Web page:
Andy: It’s quite important isn’t it, for marketers to come across in a human way and perhaps add a bit of personality in the way they’re coming across. How do they do this well Shama?
Shama Hyder: I think again, it’s important to remember that social media is a human thought form and you see all the time, companies that are rewarded for being human and for having fun and for really being personable and then you see companies that are penalised when they’re not, right. So a good example of what not to do, is in United’s case of course, which is what everyone’s been talking about right now from a social perspective.
Andy: Oh God yes. Just to remind all our listeners, we’re recording this right after the United Airlines, let’s be positive and call it an event. That thing where the gentleman was removed quite forcefully from the flight, but yes, carry on Shama, sorry.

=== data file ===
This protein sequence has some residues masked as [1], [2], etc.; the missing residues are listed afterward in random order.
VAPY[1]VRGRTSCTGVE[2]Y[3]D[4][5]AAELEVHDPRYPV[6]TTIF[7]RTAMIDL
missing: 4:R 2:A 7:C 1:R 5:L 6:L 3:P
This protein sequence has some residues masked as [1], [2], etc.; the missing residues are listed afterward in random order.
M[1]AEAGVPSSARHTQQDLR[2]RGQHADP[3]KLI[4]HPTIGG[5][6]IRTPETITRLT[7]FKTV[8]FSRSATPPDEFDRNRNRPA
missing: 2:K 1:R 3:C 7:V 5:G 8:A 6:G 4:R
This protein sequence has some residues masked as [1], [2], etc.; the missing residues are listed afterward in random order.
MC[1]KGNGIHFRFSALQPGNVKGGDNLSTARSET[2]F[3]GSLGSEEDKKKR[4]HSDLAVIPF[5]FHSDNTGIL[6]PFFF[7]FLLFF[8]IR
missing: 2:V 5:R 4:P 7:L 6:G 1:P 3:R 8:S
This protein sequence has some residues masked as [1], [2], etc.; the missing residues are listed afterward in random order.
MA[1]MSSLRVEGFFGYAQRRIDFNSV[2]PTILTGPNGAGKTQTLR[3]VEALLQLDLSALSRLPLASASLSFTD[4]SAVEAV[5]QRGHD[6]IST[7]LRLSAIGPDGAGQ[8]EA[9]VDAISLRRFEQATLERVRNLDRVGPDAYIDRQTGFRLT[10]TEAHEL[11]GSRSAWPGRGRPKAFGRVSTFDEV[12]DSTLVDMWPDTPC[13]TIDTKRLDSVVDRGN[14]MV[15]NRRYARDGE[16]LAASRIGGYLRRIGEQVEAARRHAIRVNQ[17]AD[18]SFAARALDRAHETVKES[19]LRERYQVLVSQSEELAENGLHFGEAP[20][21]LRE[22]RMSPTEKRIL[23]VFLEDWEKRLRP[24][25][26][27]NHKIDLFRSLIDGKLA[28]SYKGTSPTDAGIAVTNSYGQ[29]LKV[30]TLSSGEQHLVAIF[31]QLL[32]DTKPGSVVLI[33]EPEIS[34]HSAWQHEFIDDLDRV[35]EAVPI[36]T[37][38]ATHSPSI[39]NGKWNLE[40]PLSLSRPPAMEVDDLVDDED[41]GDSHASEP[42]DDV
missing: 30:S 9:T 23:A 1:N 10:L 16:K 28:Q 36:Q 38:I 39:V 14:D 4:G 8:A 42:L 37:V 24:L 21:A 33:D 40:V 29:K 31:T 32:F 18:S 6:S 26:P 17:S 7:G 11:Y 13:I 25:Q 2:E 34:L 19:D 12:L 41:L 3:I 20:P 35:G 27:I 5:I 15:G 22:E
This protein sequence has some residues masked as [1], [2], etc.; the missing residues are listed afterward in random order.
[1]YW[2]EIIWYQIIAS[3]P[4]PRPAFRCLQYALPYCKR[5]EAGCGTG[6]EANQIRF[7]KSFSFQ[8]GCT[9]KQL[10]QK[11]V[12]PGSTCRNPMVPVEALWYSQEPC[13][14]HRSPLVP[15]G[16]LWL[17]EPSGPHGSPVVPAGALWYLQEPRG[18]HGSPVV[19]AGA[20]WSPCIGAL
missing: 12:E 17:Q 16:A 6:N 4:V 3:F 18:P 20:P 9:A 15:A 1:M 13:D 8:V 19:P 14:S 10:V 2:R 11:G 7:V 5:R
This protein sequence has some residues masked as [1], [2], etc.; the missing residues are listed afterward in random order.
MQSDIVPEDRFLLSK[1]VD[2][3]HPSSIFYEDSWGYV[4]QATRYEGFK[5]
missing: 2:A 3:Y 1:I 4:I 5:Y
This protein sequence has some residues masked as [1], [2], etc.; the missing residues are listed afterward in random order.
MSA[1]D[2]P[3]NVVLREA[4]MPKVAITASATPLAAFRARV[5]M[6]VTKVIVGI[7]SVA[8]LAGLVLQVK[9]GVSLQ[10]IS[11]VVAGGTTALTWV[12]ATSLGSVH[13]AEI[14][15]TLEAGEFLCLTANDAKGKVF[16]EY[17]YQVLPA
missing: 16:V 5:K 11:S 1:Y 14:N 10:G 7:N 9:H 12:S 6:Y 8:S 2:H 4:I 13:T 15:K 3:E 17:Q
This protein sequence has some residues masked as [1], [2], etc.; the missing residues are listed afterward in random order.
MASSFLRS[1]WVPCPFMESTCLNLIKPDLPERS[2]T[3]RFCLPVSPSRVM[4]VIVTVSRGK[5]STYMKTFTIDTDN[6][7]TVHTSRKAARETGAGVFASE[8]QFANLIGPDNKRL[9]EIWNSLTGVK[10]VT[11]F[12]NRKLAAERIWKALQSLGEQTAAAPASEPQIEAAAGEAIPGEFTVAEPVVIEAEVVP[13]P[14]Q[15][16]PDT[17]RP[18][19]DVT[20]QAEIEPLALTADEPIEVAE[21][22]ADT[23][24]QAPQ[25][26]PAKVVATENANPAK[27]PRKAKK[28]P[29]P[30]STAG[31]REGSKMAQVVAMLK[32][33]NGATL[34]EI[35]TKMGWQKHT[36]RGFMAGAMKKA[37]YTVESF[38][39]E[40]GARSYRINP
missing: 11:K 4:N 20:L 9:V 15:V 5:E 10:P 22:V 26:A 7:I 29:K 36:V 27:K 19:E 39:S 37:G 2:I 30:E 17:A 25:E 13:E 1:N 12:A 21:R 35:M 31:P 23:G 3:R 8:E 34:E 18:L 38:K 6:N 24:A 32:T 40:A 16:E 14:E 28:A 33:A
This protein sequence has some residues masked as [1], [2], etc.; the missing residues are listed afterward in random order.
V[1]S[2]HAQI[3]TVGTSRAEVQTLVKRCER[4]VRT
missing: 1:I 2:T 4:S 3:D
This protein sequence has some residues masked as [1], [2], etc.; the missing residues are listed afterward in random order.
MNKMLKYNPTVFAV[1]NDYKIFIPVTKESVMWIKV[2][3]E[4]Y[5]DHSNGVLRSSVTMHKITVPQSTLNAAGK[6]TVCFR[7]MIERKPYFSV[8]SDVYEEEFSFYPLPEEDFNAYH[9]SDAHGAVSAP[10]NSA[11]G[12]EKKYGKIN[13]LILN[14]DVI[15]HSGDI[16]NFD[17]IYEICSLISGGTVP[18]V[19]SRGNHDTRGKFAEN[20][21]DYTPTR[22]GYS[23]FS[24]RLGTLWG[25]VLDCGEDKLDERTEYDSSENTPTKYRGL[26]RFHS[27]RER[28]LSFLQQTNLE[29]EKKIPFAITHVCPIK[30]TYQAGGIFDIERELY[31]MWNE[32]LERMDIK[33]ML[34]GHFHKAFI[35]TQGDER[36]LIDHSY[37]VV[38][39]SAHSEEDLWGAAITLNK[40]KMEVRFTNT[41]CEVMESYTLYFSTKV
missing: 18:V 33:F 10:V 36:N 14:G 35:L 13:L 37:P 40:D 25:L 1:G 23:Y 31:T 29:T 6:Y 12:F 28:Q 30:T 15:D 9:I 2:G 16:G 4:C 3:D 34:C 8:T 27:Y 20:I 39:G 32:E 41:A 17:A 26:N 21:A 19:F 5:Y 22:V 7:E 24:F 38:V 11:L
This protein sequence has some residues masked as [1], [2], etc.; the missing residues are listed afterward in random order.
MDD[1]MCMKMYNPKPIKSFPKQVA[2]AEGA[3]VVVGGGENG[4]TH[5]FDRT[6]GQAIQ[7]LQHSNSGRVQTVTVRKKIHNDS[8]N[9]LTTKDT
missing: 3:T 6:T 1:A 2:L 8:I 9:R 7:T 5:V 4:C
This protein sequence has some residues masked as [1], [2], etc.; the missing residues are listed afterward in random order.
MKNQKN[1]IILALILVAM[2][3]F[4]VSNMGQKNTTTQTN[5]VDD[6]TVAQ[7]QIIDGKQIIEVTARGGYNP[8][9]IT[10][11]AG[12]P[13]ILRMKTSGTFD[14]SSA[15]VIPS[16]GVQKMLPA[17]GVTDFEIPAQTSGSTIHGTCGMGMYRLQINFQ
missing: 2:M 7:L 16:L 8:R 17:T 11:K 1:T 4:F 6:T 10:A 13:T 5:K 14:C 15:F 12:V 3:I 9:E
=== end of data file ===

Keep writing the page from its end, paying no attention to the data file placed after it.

Shama Hyder: Sure, so it’s two things. It’s the incident itself, which I’m sure details will come out, but it’s the response to it, and the response the CEO gave for example, through social, was considered very mechanical. It was corporate, it wasn’t acceptable to people and so there was a huge backlash, not just for the incident and what was perceived, but for how the organisation responded to that and I think that’s very important. Now if you compare that, and I’ll use an example that I was privy to. Dippin’ Dots is one of our clients and a few months ago we had a very successful, what one might call a “viral campaign” [00:08:00.15] which was really based on this very fun, tongue in cheeky open letter that the CEO wrote to Press Secretary Sean Spicer after there were some things in the media about Press Secretary Sean Spicer not liking Dippin’ Dots, you know the ice cream. And that campaign was so successful and we reached over 1.4 billion impressions, which is just staggering to think about, but I think the reason it did so well is because it had personality. It was human, it wasn’t just a company giving a stoic response. It was showing that yes, we get it and there’s people behind the screennames. So I think that transparency that everyone keeps talking about, when you can see it in action, not only is that very gratifying, I think it’s rewarded in the social sphere.